Braves eliminated, then lose third in a row

Still, the Braves insisted there was plenty to play for in the season-ending four-game series against the Nationals. Then they lost 2-1 in the series opener at Turner Field, with ex-Brave Pete Orr driving in the winning run in the ninth against closer Rafael Soriano.

Rookie Tommy Hanson struck out nine in seven crisp innings, but got no decision in his final start.

“Tommy pitched a real nice ballgame; one run to work with is not a lot,” said manager Bobby Cox, whose Braves totaled six hits in their third consecutive one-run loss since a 15-2 surge brought them within 2-1/2 games of Colorado. “We just couldn’t get the hitting going again.”

After they put runners on the corners in the ninth with a walk and Ryan Church’s two-out single, Omar Infante grounded into a fielder’s choice.

Nate McLouth’s third-inning homer provided a 1-0 lead, but the Braves were done scoring.

Hanson, who allowed five hits and two walks, finishes his season with an 11-4 record and a 2.89 ERA that should put him in the running for National League Rookie of the Year.

“I wanted to finish off my last game on a good note, and I think I did that,” said the lanky right-hander, who recorded nine outs in the first nine batters before giving up a run in the fourth.

The Braves are an insurmountable five back of Colorado with three to play. They are one game ahead of Florida for second in the NL East.

Garret Anderson had two hits to give him 2,501, the 89th player to reach 2,500 hits.

“You don’t ever want to give up,” reliever Peter Moylan said before the game. “You want to finish the season strong and use that as motivation for next year…. These guys in here are playing for pride, playing for next year -- whatever it is that you have to draw from. I want to finish strong.”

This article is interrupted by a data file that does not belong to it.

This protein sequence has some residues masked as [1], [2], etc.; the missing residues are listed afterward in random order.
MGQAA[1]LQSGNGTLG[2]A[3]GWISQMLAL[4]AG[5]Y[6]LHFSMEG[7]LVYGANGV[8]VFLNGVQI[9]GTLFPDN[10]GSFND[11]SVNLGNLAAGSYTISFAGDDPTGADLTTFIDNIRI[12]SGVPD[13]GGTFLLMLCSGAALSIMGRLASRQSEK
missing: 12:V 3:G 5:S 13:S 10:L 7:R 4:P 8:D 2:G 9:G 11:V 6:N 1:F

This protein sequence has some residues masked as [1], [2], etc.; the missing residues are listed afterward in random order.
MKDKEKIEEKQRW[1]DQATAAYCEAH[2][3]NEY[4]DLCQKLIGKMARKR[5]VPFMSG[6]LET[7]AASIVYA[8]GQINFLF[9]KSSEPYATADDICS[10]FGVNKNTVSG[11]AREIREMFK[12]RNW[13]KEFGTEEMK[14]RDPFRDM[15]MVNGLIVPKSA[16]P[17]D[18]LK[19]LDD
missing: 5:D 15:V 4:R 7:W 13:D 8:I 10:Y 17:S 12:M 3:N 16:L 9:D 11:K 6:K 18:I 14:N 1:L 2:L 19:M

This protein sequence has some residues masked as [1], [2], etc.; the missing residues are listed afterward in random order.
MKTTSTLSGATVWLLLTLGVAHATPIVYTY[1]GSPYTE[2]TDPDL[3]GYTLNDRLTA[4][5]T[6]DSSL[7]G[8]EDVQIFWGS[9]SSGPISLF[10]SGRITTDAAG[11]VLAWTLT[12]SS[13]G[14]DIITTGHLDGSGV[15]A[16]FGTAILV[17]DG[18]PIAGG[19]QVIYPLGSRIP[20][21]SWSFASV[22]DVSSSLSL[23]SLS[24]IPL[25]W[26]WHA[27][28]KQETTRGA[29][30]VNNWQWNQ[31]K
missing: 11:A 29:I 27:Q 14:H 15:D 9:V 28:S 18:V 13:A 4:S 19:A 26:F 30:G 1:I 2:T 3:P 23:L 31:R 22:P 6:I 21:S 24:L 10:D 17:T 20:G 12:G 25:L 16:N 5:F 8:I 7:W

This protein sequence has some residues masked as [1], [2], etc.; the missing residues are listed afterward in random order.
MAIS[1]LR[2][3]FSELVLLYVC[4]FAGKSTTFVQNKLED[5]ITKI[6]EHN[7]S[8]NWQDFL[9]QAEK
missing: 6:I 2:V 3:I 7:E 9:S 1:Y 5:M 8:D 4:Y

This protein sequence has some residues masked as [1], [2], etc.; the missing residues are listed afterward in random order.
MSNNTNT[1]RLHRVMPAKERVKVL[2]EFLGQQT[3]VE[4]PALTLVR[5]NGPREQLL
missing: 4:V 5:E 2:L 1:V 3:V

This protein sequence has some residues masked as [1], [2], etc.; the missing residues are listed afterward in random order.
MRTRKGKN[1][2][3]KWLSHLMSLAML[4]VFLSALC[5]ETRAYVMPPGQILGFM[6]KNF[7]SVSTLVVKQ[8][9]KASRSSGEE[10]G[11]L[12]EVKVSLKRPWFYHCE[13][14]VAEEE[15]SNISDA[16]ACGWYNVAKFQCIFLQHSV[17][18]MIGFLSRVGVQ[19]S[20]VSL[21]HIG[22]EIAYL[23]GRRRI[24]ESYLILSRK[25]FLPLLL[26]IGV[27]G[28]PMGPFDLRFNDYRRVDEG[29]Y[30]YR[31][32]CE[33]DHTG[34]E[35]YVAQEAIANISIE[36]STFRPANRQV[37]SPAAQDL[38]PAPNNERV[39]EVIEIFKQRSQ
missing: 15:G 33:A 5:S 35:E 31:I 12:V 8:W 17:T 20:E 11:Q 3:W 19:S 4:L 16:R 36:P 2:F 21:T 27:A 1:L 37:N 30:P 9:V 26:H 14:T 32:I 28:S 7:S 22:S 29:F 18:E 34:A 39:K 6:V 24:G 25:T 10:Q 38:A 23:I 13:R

The Braves entered Thursday with an 86-72 record, after going 72-90 in 2008.

“If you told me at the beginning of spring training that we’d win 90 games, I would have said we were a lock for the playoffs,” third baseman Chipper Jones said before the game. “To make that big a jump … gives us a lot of confidence, and should give the fans of the Braves a lot of confidence.

“I don’t think that there’s any doubt in anybody’s mind in here that we’ll be a playoff team next year."
Diaz revisits The Play

He could have avoided seeing a replay of The Play, if he had tried. But Matt Diaz wanted to view it, to see what it was that made him think, for a split-second Wednesday night, that he might be able to score a tying run from third on a pitch in the dirt that got away from catcher Ronny Paulino.

Diaz hesitated halfway down the line, and Paulino threw him out to end the game when Diaz tried retreating to third. Wes Helms applied the tag before Diaz touched the base with his hand.

“I read the ball in the dirt. I guess it ricocheted off his foot,” Diaz said. “I was like, ‘Oh, it stopped too close.’ So I stopped to go back [to third]. But as I’m about to go back, I see that Paulino’s nowhere near the ball. Ergo the stutter step toward home.

“Once I stuttered, it was a foregone conclusion that I was going to be out.”

He said it was not third-base coach Brian Snitker’s responsibility to send him or get him back.

“It’s the base runner’s read,” Diaz said. “The third-base coach, he’ll tell you before a play if you’re going on contact or not. But the only play he really has say over you is a ball behind you that you’re scoring on or coming to third on. If I hit a ball down the right-field line and I’m running hard, I lose that ball coming to second, so I’ve got to look to him.”

In situations like the one Wednesday, Diaz said, “He’ll say, ‘Anticipate a ball in the dirt.’ Certain times, if we’re down three or four runs, he’ll say ‘Be real careful on a ball in the dirt; make sure.’ ”

Ultimately, a decision to go or retreat is up to the player.

Diaz was out of the lineup Thursday for the first in 14 games, but manager Bobby Cox said it had nothing to do with Wednesday and he had planned to play Church.

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